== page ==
Holly Hester-Reilly: Oh, that sounds fantastic. I'll definitely have to look that up. I had not heard the story of General Magic, but I always love a good story about a company growing and products being built. So that sounds great. Yeah. I've definitely throughout my relatively shorter career already seen plenty of companies and teams attempt to get rid of management and then feel the pains. And sometimes I work with people who are just rising into management, and they themselves aren't sure about the value of what they're doing now and help them see that you have to start measuring your success differently. It's not about how many documents you put out or lines of codes you commit. It's about whether everyone on your team is working well and they understand the goals and the vision and all of that communication is real work.

Marty Cagan: One of the things I do use as to point out to people is that for especially the first ten years of my career and in fairness HP prided itself on this, every single day of those ten years, I had a people manager that was ... sorry.

Holly Hester-Reilly: Hi doggy.

Marty Cagan: There're a few dogs. I had a manager every single day over those ten years that was worried about helping me become competent at my job and then get ready for the next level job. So there was always someone there to coach me, and I thought that was just normal. I thought everybody had that and largely they did at least in the organizations I was in. But then when I left HP and went out into the broader world, I realized how often that is not true. And I argue to teams that that is exactly what the ... this is what the managers need to do, is they need to make sure that everybody on their team has somebody helping them become competent.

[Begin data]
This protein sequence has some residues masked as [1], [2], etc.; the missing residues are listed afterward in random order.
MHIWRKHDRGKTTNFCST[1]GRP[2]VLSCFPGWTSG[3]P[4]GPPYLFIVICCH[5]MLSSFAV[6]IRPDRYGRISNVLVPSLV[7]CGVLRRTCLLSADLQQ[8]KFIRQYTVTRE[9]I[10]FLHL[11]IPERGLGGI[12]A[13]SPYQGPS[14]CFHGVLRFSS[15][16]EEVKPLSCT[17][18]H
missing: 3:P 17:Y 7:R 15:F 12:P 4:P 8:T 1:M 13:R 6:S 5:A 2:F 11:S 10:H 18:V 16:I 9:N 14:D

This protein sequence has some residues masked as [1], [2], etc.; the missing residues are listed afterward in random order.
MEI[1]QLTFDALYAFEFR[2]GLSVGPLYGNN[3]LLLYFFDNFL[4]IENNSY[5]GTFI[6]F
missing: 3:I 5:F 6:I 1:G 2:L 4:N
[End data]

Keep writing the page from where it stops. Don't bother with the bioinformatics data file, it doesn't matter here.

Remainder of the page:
Holly Hester-Reilly: Since you had that experience back then and you work with a lot of companies now, I'm curious, what do you see in the and especially out in the Silicon Valley world in terms of how much companies are investing in that coaching, that teaching, that development of their people's careers to the next level. Do you think it's where it needs to be? Is it, are there pockets of good or is it, what does it look like?

Marty Cagan: Well, overall I'd say it looks terrible. And that's what's showing. I do think like I said, part of that is unintentional. Part of it is agile, created this misunderstanding. And part of it is just rapid growth and it's companies can and do grow faster than they ever did if you get on that curve, it can be a wild ride. But I spend a lot of time trying to encourage them to focus on that, that that is the key to successful growth. There are pockets of good for example, I have seen terrific people managers and coaching going on at teams at Google or teams at Netflix. So there's definitely good out there but most, I think this is an area that is definitely a problem.